LSE-Lancet Commission: Rebuilding the NHS Post-Pandemic

Dawn O'Shea

May 07, 2021

Post-pandemic, there is a historic opportunity to strengthen the NHS and improve health and care for all, according to a new London School of Economics and Political Science (LSE)-Lancet Commission on the future of the NHS.

The Commission, formed in 2017, brings together 33 leading research, policy, management and clinical experts from the four constituent countries. It is published alongside four health policy articles published in the  Lancet and the Lancet Digital Health.

The report warns against any further major reorganisation of the NHS, which would be disruptive and would fail to deliver the intended benefits. Instead, it argues for building on the common strengths of the NHS, with a focus on investment, integration of existing services and disease prevention, to improve health and care and reduce widespread inequalities.

The Commission points out that UK health care spending as a share of gross domestic product is lower than the G7 country average (10.3% vs 11.4% in 2019). This is compounded by relatively low levels of welfare spending (20.6% vs 23.3%). It calls for funding for the NHS, social care and public health be increased by at least 4 per cent per year in real terms over the next 10 years.

Alongside this long-term funding, the Commission recommends a one-off injection in social care spending and public health. It recommends increasing the means test point at which people have to pay for their own care from £23,250 to £100,000 and introducing a cap on care costs of £75,000.

Based on tax revenue before the pandemic, the report proposes raising personal income tax, national insurance and VAT contributions by 1p each by 2025-2026, and increasing personal income tax and national insurance to 2p by 2030-2031.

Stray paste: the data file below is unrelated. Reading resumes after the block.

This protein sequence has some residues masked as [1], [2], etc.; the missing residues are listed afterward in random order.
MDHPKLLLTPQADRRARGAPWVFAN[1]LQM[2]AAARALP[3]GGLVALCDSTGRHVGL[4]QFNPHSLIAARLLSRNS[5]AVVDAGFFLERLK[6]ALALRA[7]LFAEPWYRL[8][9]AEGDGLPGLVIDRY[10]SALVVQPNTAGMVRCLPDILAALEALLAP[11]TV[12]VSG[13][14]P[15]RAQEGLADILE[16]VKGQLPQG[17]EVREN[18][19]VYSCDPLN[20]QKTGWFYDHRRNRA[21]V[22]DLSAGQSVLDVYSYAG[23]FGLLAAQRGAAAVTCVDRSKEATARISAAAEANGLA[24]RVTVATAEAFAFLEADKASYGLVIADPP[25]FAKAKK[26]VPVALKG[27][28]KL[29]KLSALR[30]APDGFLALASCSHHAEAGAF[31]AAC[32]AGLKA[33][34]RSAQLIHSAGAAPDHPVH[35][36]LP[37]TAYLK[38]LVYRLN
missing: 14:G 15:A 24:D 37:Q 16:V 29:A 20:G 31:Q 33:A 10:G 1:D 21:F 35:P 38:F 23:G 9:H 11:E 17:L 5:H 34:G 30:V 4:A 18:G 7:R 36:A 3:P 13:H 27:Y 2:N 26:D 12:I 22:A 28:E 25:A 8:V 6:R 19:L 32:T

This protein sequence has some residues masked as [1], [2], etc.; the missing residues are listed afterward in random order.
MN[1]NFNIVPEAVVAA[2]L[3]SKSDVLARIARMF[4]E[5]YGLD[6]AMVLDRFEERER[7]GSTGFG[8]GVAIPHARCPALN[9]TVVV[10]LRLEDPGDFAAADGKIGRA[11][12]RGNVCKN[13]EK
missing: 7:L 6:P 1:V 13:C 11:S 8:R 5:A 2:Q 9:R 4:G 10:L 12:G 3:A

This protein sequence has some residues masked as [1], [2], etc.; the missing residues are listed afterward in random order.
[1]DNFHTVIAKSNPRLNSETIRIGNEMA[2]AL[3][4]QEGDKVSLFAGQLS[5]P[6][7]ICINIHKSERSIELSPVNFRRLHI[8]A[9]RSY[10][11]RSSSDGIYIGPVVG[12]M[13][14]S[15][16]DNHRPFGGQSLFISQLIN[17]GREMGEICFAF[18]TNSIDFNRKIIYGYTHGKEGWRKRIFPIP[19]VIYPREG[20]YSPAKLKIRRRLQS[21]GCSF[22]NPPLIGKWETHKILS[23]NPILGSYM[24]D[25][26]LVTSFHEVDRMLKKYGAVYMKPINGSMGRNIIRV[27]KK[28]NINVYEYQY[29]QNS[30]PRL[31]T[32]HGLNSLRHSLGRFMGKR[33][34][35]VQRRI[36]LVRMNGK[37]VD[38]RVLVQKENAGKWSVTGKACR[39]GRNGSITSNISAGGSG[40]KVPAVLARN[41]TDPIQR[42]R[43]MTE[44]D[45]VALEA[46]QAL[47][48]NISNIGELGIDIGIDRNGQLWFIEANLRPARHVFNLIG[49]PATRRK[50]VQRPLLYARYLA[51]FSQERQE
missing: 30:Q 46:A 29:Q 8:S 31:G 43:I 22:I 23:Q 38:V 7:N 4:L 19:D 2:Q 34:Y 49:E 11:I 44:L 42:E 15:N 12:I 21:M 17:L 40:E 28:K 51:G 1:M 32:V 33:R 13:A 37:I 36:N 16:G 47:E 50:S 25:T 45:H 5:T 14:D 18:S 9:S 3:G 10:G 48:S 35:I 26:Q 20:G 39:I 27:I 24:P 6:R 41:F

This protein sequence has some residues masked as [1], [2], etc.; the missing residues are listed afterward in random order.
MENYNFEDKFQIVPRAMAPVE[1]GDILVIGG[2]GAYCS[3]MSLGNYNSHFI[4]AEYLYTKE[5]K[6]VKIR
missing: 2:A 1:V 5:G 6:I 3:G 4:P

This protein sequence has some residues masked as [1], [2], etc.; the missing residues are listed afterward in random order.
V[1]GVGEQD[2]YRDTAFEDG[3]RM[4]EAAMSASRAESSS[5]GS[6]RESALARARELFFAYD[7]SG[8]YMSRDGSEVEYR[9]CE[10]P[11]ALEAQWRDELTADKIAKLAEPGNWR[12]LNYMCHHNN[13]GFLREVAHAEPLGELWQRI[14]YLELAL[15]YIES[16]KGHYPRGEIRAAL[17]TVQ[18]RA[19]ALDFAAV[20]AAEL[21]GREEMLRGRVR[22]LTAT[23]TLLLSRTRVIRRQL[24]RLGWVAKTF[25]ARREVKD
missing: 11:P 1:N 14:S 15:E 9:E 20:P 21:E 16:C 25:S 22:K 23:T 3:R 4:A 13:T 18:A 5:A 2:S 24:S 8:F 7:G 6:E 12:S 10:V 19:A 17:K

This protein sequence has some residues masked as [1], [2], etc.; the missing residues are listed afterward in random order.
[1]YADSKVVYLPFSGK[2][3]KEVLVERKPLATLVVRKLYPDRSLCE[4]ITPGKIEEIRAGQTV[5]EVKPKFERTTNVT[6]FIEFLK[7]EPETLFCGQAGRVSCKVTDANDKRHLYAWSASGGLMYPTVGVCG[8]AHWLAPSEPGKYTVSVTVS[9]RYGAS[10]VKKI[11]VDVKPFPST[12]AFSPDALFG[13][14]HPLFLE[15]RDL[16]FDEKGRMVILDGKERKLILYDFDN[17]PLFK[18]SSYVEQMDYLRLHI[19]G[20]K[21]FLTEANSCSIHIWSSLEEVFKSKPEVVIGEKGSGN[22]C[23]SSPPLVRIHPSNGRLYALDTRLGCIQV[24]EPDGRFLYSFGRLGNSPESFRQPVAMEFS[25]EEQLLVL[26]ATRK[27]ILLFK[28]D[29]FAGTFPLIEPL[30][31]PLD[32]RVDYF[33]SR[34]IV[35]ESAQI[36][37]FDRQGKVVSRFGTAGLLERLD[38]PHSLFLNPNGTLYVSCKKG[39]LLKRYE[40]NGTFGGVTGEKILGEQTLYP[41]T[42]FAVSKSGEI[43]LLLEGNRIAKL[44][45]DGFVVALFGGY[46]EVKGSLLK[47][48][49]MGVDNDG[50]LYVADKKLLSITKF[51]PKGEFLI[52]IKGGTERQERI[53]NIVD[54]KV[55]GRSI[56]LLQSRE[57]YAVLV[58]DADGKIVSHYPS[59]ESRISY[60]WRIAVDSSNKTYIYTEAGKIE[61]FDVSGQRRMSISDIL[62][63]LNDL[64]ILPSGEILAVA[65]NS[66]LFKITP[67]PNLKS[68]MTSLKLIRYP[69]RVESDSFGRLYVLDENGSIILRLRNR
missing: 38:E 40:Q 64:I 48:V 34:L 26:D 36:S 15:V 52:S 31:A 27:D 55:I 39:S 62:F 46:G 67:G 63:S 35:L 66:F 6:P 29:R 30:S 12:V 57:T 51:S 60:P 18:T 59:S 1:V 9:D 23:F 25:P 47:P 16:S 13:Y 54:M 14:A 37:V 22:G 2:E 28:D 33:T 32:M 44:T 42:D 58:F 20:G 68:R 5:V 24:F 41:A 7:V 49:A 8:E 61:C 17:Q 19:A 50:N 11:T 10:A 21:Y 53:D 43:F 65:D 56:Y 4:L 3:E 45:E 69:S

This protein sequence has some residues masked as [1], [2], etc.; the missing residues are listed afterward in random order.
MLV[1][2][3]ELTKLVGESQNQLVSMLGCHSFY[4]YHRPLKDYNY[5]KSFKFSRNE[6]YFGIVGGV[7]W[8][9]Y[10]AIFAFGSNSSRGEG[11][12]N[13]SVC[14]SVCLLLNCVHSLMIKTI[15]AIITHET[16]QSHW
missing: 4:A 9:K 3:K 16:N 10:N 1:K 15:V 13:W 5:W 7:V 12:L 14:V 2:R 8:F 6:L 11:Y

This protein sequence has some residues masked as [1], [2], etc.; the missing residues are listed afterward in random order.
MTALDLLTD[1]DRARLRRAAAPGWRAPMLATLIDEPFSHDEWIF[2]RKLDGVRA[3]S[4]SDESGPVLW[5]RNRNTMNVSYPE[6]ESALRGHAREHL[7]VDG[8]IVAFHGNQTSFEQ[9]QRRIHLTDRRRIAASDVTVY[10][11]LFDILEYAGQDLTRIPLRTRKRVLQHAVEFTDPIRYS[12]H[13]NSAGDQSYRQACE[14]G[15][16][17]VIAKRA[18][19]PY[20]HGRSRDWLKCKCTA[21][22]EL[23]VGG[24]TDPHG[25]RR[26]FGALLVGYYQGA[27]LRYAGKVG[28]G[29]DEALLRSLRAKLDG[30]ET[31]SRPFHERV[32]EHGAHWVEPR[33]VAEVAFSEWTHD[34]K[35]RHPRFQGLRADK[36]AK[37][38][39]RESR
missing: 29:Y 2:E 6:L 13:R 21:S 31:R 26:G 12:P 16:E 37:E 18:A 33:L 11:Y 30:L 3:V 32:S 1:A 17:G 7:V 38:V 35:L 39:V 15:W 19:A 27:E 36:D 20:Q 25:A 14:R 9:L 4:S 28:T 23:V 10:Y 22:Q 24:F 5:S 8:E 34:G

“Without concerted action and increased funding, we risk the UK falling further behind other high-income countries in health outcomes and life expectancy, continued deterioration in service provision, worsening inequalities, increased reliance on private funding, and an NHS that is poorly equipped to respond to future major threats to health,” warns co-research lead of the Commission, Dr Michael Anderson from the LSE). “The NHS is under our custodianship and we have a responsibility to current and future generations to secure its long-term survival.”

The Commission sets out seven policy recommendations:

1. Commit to annual increases in funding of 4 per cent in real-terms over the next decade, and additional funding for social care and public health.

2. Develop a ‘spending wisely’ framework to optimise resources.

3. Create a sustainable, skilled and fit-for-purpose workforce, coordinated on a UK-wide basis and tied into NHS and social care expenditure plans.

4. Strengthen cross-governmental action and earmark funding, and prepare to protect against major threats to health.

5. Enhance diagnostics and novel routes to diagnosis.

6. Enable the routine use of data, to learn from every patient encounter.

7. Improve integration, for example, strengthening primary care, removing the requirement to promote competition in England, and link electronic records.

Anderson M, Pitchforth E, Asaria M, Brayne C, Casadei B, Charlesworth A, Coulter A, Franklin BD, Donaldson C, Drummond M, Dunnell K, Foster M, Hussey R, Johnson P, Johnston-Webber C, Knapp M, Lavery G, Longley M, Clark JM, Majeed A, McKee M, Newton JN, O’Neill C, Raine R, Richards M, Sheikh A, Smith P, Street A, Taylor D, Watt RG, Whyte M, Woods M, McGuire A, Mossialos E. LSE–Lancet Commission on the future of the NHS: re-laying the foundations for an equitable and efficient health and care service after COVID-19. Lancet. 2021 May 6 [Epub ahead of print]. doi: 10.1016/S0140-6736(21)00232-4.

This article originally appeared on Univadis, part of the Medscape Professional Network.

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